Friday, 16 March 2012

Wicked Captain, Wayward Wife



 
WICKED CAPTAIN,
WAYWARD WIFE
 
Mills & Boon
ISBN 978 0 263 21447 5
 
 
 
"An enchanting historical romance charged with equal amounts of suspense and mystery, WICKED CAPTAIN, WAYWARD WIFE will mesmerize all readers." (Romance Junkies, July 2010)


Sarah Mallory’s latest enthralling historical for Mills and Boon is simply terrific! Wonderfully ingenious, highly atmospheric and thoroughly enjoyable, Wicked Captain, Wayward Wife is a spellbinding page-turner that sparkles with vivid period detail, excellent characterization, poignant romance and enough nail-biting intrigue to keep readers engrossed until the very last page!  (Cataromance, May 2010)

"Every woman deserves a Nick Wylder in their life..... Readers from all walks of life will fall in love with Ms. Mallory's stunning duo in WICKED CAPTAIN, WAYWARD WIFE."  (Romance Junkies July 2010)

I wrote a prologue for this story, which never made it into the book, it's printed below if you want to read it.....



PROLOGUE
London:  Early Spring 1782

Lord North was shown into the chambers of the young Member of Parliament for Appleby and stopped just inside the door, puffing out his cheeks and glaring at his host.
'Well, sir, you said it was important that I come to you, and here I am.  I am not in the habit of visiting every new member of the House – especially when they will vote against me, like as not.  It is only out of deference for your father that I am here at all!'
'And I am sincerely grateful to you, my lord. Pray, will you not be seated?'
'Very well, very well, but what is your business, Mr Pitt?'  Lord North lowered his ample bulk into a chair and fixed his rather puffy eyes upon his slender young host. 'I am a very busy man, you know.'
'Indeed you are, sir, and I will be brief.  But let me beg you to join me in a dish of tea.'
'From what I have heard a glass of port or brandy would be more to your taste, Pitt, but if you insist upon maudlin your insides with that stuff…'
Tea is shall be then,' Mr Pitt pushed the kettle more securely over the flames and it was soon singing merrily.  'So, my lord, the subject of the tax on tea has raised its head again.  There were questions in the House today.' He carefully lifted the kettle and proceeded to fill the fine silver tea pot resting on the small side table.
'Aye, the Tories are baying for blood, as usual, yet if you were to look carefully into their accounts I'd wager more than half of 'em are customers of the free traders!'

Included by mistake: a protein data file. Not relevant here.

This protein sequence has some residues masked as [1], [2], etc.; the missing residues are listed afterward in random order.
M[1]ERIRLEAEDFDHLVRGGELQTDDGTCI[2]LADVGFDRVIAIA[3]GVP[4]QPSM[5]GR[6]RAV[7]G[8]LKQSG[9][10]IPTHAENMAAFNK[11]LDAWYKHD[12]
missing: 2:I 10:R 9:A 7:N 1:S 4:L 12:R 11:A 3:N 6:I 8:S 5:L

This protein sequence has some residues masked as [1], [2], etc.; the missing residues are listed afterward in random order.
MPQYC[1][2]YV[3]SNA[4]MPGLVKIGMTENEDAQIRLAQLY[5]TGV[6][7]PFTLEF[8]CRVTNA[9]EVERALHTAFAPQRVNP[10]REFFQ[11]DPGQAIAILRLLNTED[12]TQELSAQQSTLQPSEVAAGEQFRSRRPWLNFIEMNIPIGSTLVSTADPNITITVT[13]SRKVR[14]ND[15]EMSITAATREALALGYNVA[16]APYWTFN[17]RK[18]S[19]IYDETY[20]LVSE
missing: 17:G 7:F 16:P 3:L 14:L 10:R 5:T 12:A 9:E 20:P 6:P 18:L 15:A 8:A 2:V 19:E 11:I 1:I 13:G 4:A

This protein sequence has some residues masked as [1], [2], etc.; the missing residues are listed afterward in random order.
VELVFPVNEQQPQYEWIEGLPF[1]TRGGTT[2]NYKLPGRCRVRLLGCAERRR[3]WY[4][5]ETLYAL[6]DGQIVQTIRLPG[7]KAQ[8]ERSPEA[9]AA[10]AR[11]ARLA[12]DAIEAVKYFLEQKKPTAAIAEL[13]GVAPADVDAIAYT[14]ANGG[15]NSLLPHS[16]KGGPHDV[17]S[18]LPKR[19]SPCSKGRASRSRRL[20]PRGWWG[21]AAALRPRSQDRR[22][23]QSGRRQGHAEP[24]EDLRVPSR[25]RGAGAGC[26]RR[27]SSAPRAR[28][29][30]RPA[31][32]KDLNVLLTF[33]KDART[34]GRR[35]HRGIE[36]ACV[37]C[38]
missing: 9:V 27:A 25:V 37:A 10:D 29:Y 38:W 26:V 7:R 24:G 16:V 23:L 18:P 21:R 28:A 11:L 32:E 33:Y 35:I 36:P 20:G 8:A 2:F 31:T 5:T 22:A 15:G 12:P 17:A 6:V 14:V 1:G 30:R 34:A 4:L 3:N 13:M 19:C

'But the tax is very high, you cannot deny it,' remarked Mr Pitt, gently shaking the pot. 'And high taxes for something the people want…. it encourages the – er – free traders.'
Lord North sighed.
'I know it, but wars are expensive, as you are well aware. And this business with the rebels in America – well, there we are. It must be paid for. Smuggling is regrettable and we do our best to discourage it, but when so many turn a blind eye, what  can one do?''
'But you will agree that a line must be drawn somewhere,' said Mr Pitt, filling a cup and handing it to his guest.
'Oh indeed, indeed.  Our preventive officers do their best, and if an area becomes particularly lawless then we send in the dragoons, but you know as well as I that until the tax is reduced the problem will continue, Mr Pitt.'
'Indeed, it will, my lord. How is your tea?'
Lord North took another sip.
'Well enough, sir,' he said cautiously. 'Although I do not recognise the flavour.  A new blend, is it?'
'No, no, it is one that is very common. It is called, among other things, English tea.'
Lord North stared at him.
'Yes,' continued Mr Pitt cheerfully. 'Also known as smouch, of course.  Made from dried hawthorn, ash or blackthorn leaves mixed with sheep's dung, copperas (which you may know as green vitriol) and even the contents of your chamber pot –' he broke off as Lord North put his cup down with a clatter. 'My dear sir, is anything amiss?'
'Amiss?  Of course it is amiss!  You are trying to poison me, sir!
'No, sir, I have served you merely what is being passed off upon our unsuspecting people as tea.  Adulterated mixes such as this are being smuggled in and sold every day.'
'Well then, sir, something must be done about it!'
Mr Pitt put down his own cup and sat back, grinning.
'I wholeheartedly agree with you, my lord.  And I know just the man to do it!'

© Sarah Mallory

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